International Solar Alliance Assembly Boosts Viability Gap Funding to USD 150,000 for Solar Initiatives


The Sixth Assembly of the International Solar Alliance (ISA) convened in New Delhi, presided over by Shri Raj Kumar Singh, India’s Minister of Power and New & Renewable Energy, who holds the position of ISA Assembly President. This significant event attracted participation from ministers representing 20 countries and delegates from a staggering 116 Member and Signatory nations.


In his address, Shri Raj Kumar Singh highlighted the pivotal role renewable energy plays in addressing the pressing global issue of reducing dependence on fossil fuels. Currently, approximately 80% of the world’s population resides in countries heavily reliant on fossil fuel imports, encompassing a staggering 6 billion people. He emphasized the potential of renewable energy sources to supply 65% of the world’s total electricity by 2030 and to decarbonize 90% of the power sector by 2050.


The ISA is unwavering in its commitment to member countries to make solar energy the primary energy source, foster investment-friendly environments, and ensure a substantial energy supply to meet the surging global demand. To facilitate this, the ISA employs a Viability Gap Funding (VGF) mechanism, which provides a grant of up to USD 150,000 or 35% of the project cost (whichever is lower) for each country’s project. The Assembly decided to extend the range to 35% of the project cost, tailored to the capacities and needs of each country and its respective projects.

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The Co-President of the Assembly, H.E. Ms. Chrysoula Zacharopoulou, France’s Minister of State for Development, Francophonie, and International Partnerships, expressed France’s commitment to combat climate disruptions through clean energy development. France has been a strong supporter of the ISA and has actively funded solar projects, allocating over 1.5 billion euros since 2016. France’s dedication extends to providing climate finance to partners, with over 7.5 billion euros allocated last year. These funds are not just numbers; they translate into tangible projects, such as the Onigbolo solar power plant in Benin, which brought 25 MW of clean energy to the people of Benin. France also assists its partners in developing and financing their fair energy transition plans, aligning with national agendas and priorities.

Dr. Ajay Mathur, Director General of the International Solar Alliance, stressed the urgency of accelerating solar energy development in developing countries, particularly in applications that impact the daily lives of those without reliable energy access. The ISA is actively facilitating over 9.5 gigawatts of solar applications across 55 developing nations, including the least developed countries and small island developing states. The organization has already trained nearly 4,000 individuals across the developing world on how to derive livelihoods from supporting solar energy.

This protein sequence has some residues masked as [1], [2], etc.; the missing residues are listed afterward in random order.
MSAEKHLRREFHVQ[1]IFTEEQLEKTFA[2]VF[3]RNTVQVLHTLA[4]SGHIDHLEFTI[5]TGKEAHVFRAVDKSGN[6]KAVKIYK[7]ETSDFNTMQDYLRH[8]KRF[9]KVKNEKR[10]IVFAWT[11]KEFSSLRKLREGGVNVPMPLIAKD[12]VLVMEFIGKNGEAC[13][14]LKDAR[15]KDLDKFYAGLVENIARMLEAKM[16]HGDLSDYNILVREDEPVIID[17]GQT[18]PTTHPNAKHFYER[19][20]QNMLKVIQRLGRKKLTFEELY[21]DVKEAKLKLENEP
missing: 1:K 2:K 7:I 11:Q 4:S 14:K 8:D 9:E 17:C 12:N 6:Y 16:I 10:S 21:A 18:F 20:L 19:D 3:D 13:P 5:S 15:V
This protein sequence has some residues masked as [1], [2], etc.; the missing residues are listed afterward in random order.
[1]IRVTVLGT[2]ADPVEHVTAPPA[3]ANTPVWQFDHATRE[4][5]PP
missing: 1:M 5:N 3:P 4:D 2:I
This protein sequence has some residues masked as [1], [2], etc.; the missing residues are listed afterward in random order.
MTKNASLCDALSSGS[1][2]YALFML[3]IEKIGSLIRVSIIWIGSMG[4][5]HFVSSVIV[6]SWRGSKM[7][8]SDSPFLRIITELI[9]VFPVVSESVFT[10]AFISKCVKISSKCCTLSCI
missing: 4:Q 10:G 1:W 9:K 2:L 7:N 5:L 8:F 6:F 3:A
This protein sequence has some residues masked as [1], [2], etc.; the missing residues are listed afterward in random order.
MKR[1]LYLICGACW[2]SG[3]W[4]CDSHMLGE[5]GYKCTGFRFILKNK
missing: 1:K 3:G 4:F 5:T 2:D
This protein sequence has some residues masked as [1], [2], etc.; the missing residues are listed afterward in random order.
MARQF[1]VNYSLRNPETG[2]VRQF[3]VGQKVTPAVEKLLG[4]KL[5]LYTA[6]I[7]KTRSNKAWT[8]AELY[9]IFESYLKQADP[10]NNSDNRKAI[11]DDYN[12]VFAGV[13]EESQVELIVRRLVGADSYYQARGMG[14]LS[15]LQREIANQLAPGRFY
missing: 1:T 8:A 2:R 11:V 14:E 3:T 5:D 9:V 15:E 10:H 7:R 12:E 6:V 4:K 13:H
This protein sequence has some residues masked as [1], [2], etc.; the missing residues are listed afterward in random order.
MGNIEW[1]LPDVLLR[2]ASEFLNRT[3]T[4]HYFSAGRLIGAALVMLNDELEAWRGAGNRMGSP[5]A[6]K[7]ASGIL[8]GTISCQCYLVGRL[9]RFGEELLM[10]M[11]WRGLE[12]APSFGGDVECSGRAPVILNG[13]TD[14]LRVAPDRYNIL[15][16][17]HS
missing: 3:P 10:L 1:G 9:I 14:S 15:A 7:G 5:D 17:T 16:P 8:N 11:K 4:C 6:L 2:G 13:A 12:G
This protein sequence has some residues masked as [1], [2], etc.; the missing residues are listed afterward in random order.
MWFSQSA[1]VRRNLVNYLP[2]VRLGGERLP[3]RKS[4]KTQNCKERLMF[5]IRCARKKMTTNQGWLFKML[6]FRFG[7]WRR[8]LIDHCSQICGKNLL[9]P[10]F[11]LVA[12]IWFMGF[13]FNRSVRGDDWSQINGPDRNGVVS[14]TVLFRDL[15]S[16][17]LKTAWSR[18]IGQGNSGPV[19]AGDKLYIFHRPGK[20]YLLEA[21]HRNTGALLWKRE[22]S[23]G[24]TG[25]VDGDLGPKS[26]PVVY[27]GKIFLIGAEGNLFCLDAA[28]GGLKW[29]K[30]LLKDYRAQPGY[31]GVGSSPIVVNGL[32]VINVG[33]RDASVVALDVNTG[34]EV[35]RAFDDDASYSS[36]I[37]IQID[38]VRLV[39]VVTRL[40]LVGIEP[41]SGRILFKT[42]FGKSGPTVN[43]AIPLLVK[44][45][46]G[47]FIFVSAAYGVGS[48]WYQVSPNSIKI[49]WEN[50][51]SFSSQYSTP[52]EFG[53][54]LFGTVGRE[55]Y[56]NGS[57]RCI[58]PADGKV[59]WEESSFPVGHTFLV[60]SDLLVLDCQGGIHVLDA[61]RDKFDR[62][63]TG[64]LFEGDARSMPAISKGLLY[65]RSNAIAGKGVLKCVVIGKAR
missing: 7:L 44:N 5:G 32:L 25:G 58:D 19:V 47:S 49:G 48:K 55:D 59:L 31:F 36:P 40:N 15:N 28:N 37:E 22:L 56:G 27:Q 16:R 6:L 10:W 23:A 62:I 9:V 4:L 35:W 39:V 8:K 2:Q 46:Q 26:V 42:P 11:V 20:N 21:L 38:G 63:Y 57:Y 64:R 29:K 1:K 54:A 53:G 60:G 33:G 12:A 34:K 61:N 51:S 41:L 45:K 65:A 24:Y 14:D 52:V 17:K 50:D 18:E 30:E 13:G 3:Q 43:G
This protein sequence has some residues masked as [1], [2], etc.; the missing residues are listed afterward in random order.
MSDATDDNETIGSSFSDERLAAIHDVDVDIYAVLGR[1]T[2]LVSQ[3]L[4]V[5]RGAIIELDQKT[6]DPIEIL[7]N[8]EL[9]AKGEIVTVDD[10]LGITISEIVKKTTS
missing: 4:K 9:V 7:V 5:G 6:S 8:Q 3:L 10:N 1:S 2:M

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The ISA is also working on establishing STAR Centres in member countries to serve as hubs of technology, knowledge, and expertise on solar energy. Furthermore, the ISA is supporting solar mini-grids to provide universal energy access, especially where extending the traditional power grid is cost-prohibitive. The organization has developed a mechanism to provide guarantees through its Global Solar Facility to encourage private sector investment in its member countries in Africa.

In May 2020, the ISA initiated Demonstration Projects to showcase scalable solar technology applications and build the capacity of beneficiary member countries. Shri RK Singh, India’s Minister of Power and New & Renewable Energy, inaugurated four projects supported by the ISA:

Solarization of the parliament building of the Republic of Malawi.

Solarization of two rural health care centers in the Republic of Fiji, each equipped with an 8-kilowatt solar PV system and 20-kilowatt-hour battery storage.

Installation of a solar-powered cold storage facility with a 5-ton capacity for agricultural stakeholders on La Digue Island, Republic of Seychelles.

Solarization of the Nawai Junior Secondary school (JSS) in the Republic of Kiribati, featuring a 7-kilowatt Solar PV rooftop system paired with a 24-kilowatt-hour battery storage system.

Shri Singh expressed his honor and privilege in dedicating these projects to the Republic of Malawi, the Republic of Fiji, the Republic of Seychelles, and the Republic of Kiribati. Each project was supported with a grant of USD 50,000 from the ISA. He underscored the significance of sharing successes and challenges among member countries to collectively advance the cause of energy transition through solar energy.

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The ISA Assembly, the highest decision-making body of the organization, meets annually at the ministerial level to assess and advance programs and initiatives related to solar energy deployment, performance, reliability, cost, and financial scale. The Sixth Assembly of the ISA has been deliberating on key initiatives focused on three critical issues: energy access, energy security, and energy transition. The International Solar Alliance continues to play a crucial role in promoting and advancing the adoption of solar energy worldwide, serving as a beacon of hope for a sustainable and greener future.

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